Thomas Jay Oord, renowned theologian, philosopher and author, reflects upon the iconic verse John 3:16 and the meaning of God’s love for the whole of creation.
The way we interpret the Bible makes a difference. I’ve been reflecting on my past biblical interpretation in light of environmental concerns and animal care.
One of the best-loved verses of Scripture — and one many Christians memorized at an early age — is John 3:16. Here is the version I learned as a kid:
For God so loved the world that he gave his only son, that whosoever believes in him will not perish but have eternal life.”
The Good Life Here and Now
For many years, I’ve been focusing on the final sections of this famous biblical passage. I’ve been telling my students that “eternal life” isn’t primarily about never-ending existence after bodily death. Instead, it’s primarily about abundant life here and now.
For a number of reasons, I believe the “eternal life” God gives has much more to do with a high quality of life than a long quantity of life. “Believing” in Jesus (which I think has much more to do with following his way of love than affirming correct doctrines) leads to the good life here and now. Believing in Jesus first and foremost means living a life of love.
I still believe in the afterlife. I’m not saying that salvation — the good life — is ONLY about this life here and now. But I think Jesus’ PRIMARY intent was that we seek a high quality of life in our present existence.
God Loves All Creation
Perhaps the context of John 3:16 that prompted me to interpret it as being exclusively about humans. Jesus is speaking with a scholar who asks what it means to be “born again.”
In response to the born-again question, Jesus says God loves THE WORLD. He could have said, “For God so loved humans that he gave…” Instead, Jesus’ talks about the whole cosmos, all creation, the whole kit and caboodle. That includes not only humans but other animals, birds, fish, insects, dirt, clouds, etc.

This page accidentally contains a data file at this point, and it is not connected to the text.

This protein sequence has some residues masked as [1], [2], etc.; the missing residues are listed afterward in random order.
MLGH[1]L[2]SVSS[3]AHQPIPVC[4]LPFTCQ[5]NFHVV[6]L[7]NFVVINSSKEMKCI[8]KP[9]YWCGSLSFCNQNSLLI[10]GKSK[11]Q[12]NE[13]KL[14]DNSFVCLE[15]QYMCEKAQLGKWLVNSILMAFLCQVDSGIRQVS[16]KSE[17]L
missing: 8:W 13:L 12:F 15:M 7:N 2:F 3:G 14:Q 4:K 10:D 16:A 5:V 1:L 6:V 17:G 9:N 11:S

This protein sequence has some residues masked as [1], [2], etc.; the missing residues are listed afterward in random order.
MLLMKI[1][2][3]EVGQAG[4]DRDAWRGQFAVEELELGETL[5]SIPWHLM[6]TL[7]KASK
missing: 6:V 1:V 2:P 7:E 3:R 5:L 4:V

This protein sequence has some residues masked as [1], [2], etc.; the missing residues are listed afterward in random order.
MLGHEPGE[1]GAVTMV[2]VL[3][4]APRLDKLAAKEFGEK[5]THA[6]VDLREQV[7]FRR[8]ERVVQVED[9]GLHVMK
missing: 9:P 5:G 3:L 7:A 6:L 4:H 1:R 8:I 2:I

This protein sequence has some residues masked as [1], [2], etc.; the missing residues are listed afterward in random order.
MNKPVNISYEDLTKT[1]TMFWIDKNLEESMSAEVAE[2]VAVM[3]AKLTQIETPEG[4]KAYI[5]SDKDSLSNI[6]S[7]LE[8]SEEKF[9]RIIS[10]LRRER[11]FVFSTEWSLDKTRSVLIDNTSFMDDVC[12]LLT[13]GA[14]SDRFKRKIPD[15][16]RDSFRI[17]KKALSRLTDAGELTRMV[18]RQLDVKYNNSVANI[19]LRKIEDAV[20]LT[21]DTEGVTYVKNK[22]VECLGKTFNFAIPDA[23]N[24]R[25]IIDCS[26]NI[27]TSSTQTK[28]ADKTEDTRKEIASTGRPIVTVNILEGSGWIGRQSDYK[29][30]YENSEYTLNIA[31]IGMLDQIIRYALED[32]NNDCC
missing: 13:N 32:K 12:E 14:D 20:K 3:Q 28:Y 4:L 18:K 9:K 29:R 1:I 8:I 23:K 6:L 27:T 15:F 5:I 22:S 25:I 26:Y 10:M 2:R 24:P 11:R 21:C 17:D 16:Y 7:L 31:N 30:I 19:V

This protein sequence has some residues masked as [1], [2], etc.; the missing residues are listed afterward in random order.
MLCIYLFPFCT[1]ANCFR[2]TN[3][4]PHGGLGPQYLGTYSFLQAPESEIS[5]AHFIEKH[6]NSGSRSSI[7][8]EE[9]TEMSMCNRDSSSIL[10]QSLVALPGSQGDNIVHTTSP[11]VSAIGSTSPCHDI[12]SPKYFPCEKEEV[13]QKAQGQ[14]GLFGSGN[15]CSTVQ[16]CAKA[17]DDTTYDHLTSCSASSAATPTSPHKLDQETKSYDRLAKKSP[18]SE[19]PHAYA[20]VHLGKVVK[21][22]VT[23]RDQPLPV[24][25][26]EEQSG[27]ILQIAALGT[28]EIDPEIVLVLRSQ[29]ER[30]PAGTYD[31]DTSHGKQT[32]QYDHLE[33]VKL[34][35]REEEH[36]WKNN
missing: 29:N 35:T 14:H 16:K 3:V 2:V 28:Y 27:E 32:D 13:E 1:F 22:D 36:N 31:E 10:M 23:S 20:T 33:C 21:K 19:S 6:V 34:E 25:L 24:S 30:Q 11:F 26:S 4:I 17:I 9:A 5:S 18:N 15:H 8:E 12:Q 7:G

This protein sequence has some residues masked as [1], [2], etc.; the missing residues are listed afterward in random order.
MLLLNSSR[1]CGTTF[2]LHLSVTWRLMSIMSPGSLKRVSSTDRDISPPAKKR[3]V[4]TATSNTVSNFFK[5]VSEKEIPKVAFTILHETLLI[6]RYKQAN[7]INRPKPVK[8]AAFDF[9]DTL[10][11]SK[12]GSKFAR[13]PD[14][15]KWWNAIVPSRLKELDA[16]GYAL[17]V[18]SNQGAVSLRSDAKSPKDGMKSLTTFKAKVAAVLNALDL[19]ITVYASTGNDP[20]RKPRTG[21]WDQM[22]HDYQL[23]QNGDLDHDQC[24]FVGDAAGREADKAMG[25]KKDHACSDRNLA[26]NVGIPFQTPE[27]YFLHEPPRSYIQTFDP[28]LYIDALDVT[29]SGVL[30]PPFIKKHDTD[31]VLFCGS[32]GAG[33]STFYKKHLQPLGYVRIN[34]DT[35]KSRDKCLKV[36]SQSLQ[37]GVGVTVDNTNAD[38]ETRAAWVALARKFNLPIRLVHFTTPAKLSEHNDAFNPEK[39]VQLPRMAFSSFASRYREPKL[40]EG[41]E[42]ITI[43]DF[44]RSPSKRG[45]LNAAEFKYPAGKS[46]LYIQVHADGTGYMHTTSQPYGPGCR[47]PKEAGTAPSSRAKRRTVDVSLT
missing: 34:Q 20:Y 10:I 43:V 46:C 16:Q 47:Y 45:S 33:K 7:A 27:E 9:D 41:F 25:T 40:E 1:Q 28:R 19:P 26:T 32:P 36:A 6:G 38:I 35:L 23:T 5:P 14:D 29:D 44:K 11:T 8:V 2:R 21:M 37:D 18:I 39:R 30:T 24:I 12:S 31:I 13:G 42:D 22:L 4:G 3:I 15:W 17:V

It’s amazing when you think about it!
The end of the passage, admittedly, seems to apply only to those creatures capable of “believing in him.” I’m open to many kinds of animals being capable of some measure of belief. But I admit I can’t understand what it would mean for dirt to believe! And that leads me to…
This line of reasoning brings me naturally to an enigmatic passage in St. Paul’s letter to the church in Rome. Romans 8:19 says, “Creation waits in eager expectation for the children of God to be revealed.” A bit later in the passage, Paul says, “Creation itself will be liberated from its bondage to decay and brought into the freedom and glory of the children of God.”
Paul seems to make a connection between the hope of creation and human action. In Romans 8:22, he says, “the whole creation has been groaning as in the pains of childbirth right up to the present time.” Humans have also been groaning, but they are “first fruits of the Spirit.” They have enjoyed some goodness, but we humans “await eagerly… the redemption of our bodies.”
As I interpret it, our redemption seems tied, in some way, to the redemption of all creation. All creation groans. But human creations have some taste of the goodness of the Spirit.
Paul puts it more plainly in his letter to the Church in Colossae. It was God’s good pleasure, through Christ, to “reconcile all things to Himself…whether things on earth or things in heaven” (1:20-21). Paul’s vision here is cosmic, not humans only.
What We Do Affects God’s Redemption Plans
Adding all of this together (and a host of biblical passages I will not address here) leads me to think that…
- God loves all creation,
- Our believing/living in response to God’s love can lead to a good life,
- God wants the good life for all creation, some of which is groaning in frustration, and
- What we do — our believing/living — affects God’s work for the good of all.
That’s at least the rationale I find convincing these days. Now I’m working on the ways I can join with God in loving creation. This includes loving humans but also all other creatures.
I’m not entirely sure what love for all creation should entail. For sure, that includes my being kind to animals. It means being environmentally and ecologically wise.
But I’m working on what else it might mean.
Professor Thomas Jay Oord is a theologian, philosopher, and scholar of multi-disciplinary studies. Oord is an award-winning author, and he has written or edited more than twenty books. For more information on his work, check out his website.